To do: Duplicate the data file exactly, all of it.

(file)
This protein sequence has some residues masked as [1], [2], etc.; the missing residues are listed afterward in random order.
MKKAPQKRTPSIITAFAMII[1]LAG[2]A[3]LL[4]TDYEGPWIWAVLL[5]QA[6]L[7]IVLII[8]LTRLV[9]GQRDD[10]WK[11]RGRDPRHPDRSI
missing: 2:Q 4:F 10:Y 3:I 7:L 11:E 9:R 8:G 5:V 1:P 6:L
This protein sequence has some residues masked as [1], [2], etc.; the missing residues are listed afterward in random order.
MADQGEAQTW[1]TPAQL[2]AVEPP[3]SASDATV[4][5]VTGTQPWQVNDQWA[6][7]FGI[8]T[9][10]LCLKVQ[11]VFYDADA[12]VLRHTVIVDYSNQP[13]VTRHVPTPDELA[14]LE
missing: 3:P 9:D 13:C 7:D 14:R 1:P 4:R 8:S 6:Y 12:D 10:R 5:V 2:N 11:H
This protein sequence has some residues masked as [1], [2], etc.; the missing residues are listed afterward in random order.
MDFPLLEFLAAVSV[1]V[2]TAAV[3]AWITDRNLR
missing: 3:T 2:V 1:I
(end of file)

This protein sequence has some residues masked as [1], [2], etc.; the missing residues are listed afterward in random order.
MKKAPQKRTPSIITAFAMII[1]LAG[2]A[3]LL[4]TDYEGPWIWAVLL[5]QA[6]L[7]IVLII[8]LTRLV[9]GQRDD[10]WK[11]RGRDPRHPDRSI
missing: 2:Q 4:F 10:Y 3:I 7:L 11:E 9:R 8:G 5:V 1:P 6:L
This protein sequence has some residues masked as [1], [2], etc.; the missing residues are listed afterward in random order.
MADQGEAQTW[1]TPAQL[2]AVEPP[3]SASDATV[4][5]VTGTQPWQVNDQWA[6][7]FGI[8]T[9][10]LCLKVQ[11]VFYDADA[12]VLRHTVIVDYSNQP[13]VTRHVPTPDELA[14]LE
missing: 3:P 9:D 13:C 7:D 14:R 1:P 4:R 8:S 6:Y 12:D 10:R 5:V 2:N 11:H
This protein sequence has some residues masked as [1], [2], etc.; the missing residues are listed afterward in random order.
MDFPLLEFLAAVSV[1]V[2]TAAV[3]AWITDRNLR
missing: 3:T 2:V 1:I